A nail-biting adventure tale that begs you to ask yourself, “what would I do?”, Tim Hyten’s Snake Bite is much more than a dramatic thriller. A cocktail for disaster, Hyten’s film follows four boys in the woods as they attempt to catch poisonous snakes and in-so-doing, naively put themselves in danger.
But what is more dangerous remains to be seen: the fast-working venom of the Black Widowmaker or the extreme measures they would take to save their friend. When friendships are tested and the stakes are high, a life or death decision must be made, so get ready for an intense 8-minute-ride.
While this film may star children, the themes that Hyten explores are anything but childish. Central to the plot is the notion that decisions can be shaped by emotions more than logic and that people can convince themselves to do or say anything if the right buttons are pushed.
As the boys respond to their friend’s potential impending doom, two voices provide their leadership. The youngest, gives a compelling argument to reasonably doubt their friend’s peril, while the oldest and loudest, belittles those doubts and furthermore holds a pretty big machete like a boss. A testament to the human psyche, bravado trumps all. For better or for worse.
To both the credit of Hyten’s directing and the performances by his young actors, the onscreen chemistry of characters catapults the story’s sincerity. We have to believe this boy is going to die and that his friends are willing to go to extreme lengths to save him to which Snake Bite nails it.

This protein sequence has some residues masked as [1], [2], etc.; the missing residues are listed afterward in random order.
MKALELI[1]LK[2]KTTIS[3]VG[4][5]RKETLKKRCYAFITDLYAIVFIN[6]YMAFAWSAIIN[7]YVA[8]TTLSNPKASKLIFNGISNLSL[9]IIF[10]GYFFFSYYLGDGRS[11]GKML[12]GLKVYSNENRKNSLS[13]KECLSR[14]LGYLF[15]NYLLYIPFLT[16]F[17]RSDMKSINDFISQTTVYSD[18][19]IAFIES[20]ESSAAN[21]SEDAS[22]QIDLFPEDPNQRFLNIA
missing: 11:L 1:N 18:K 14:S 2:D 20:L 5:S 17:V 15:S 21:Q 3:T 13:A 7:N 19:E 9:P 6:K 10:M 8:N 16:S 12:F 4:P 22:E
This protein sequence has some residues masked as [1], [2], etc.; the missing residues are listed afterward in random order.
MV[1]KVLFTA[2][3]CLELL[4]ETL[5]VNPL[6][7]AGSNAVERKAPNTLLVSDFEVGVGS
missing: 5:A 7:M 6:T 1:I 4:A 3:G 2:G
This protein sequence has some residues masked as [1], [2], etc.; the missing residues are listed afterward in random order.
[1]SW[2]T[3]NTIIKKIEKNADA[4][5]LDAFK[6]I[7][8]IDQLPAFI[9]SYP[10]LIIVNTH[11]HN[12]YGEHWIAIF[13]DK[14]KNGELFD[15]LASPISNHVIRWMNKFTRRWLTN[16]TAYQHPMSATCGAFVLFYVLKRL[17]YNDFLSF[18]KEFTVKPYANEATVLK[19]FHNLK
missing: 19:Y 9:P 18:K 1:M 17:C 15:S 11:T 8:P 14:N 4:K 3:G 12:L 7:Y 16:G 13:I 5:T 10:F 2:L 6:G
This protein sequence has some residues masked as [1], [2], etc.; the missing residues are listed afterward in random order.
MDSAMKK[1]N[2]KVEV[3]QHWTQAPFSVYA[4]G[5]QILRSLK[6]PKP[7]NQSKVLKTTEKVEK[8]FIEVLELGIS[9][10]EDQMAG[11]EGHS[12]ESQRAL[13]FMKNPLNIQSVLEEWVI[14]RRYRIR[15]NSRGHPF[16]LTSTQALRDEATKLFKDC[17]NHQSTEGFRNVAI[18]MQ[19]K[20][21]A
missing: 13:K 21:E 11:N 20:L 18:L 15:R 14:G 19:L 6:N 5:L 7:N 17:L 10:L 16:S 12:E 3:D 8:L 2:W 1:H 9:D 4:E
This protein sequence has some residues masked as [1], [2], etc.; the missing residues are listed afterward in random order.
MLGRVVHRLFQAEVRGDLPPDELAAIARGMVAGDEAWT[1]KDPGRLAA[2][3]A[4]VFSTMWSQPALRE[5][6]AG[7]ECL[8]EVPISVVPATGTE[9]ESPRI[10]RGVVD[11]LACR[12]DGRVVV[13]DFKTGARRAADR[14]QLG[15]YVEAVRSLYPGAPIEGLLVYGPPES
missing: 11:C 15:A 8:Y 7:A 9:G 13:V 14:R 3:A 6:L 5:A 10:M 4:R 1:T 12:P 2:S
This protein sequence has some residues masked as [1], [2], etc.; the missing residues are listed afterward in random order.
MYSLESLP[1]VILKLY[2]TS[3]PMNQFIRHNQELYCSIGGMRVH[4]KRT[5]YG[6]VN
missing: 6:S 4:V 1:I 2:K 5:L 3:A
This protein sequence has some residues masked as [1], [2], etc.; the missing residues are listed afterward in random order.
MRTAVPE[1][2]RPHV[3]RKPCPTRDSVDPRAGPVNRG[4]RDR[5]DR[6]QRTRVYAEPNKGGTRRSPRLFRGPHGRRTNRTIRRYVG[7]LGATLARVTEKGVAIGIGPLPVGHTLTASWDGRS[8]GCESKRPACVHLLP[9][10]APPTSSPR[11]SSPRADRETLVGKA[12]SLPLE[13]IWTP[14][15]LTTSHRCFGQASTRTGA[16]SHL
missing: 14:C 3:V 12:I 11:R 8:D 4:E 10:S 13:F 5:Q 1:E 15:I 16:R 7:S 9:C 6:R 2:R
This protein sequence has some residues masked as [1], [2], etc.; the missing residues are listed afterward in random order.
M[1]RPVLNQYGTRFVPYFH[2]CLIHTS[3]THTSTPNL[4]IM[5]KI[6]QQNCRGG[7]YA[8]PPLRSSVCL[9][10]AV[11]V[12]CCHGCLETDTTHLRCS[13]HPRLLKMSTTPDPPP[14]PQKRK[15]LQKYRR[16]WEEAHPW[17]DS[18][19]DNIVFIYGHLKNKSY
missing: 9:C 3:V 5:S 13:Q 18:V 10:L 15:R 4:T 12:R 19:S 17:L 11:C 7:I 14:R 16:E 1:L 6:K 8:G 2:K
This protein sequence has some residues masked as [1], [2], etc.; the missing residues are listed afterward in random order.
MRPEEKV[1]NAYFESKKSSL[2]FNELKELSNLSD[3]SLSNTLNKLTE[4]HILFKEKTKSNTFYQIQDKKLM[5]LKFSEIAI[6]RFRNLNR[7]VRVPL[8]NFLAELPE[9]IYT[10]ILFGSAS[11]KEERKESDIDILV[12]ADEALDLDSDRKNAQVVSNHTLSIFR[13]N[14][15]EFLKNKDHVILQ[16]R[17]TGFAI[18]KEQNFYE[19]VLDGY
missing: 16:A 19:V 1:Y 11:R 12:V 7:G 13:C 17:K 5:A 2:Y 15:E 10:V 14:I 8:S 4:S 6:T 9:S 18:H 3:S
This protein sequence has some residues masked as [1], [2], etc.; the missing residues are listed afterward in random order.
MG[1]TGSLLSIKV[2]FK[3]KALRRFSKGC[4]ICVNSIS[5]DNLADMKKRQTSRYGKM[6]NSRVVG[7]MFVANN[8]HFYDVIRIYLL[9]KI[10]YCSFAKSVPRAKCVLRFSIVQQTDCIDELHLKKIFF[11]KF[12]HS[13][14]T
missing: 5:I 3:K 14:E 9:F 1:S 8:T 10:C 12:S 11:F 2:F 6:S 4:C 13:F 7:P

In making this film, Hyten had a number of challenges to overcome and ironically working with child actors for the first time was one of them. Even for the most seasoned of directors, it’s a tough job and Hyten lets us in on what that experience was like:
“We did a four day shoot in Portland Oregon but when you’re shooting with kids you only get about half days (legally and also mentally.) You need to know when they’re starting to lose focus, when they’re starting to get antsy, when they’re basically done for the day.” He also employed the help of child actor coaches, but admits he’s not sure how much it helped.
Comically, Hyten also had to deal with a snake handler bringing the wrong colored snake, some missed flights, test audiences hating the film, and parents belittling him when their child wasn’t casted. A filmmaker’s nightmare? Maybe not. “It was super fun”, the director reveals, “and I don’t mean that in a sarcastic way. I enjoyed it all.”
Winning Best International Short, Audience Award at Fantasia Film Festival, Best Short, Audience Award at Dances With Films, and Best Ensemble Cast at Breckenridge Film Festival, Snake Bite is a hit. Hyten is currently working on a TV pilot about three kids who live in a crappy dessert town and need to devise an escape plan that may have disastrous consequences. If it’s anything like Snake Bite, we can expect quite a ride.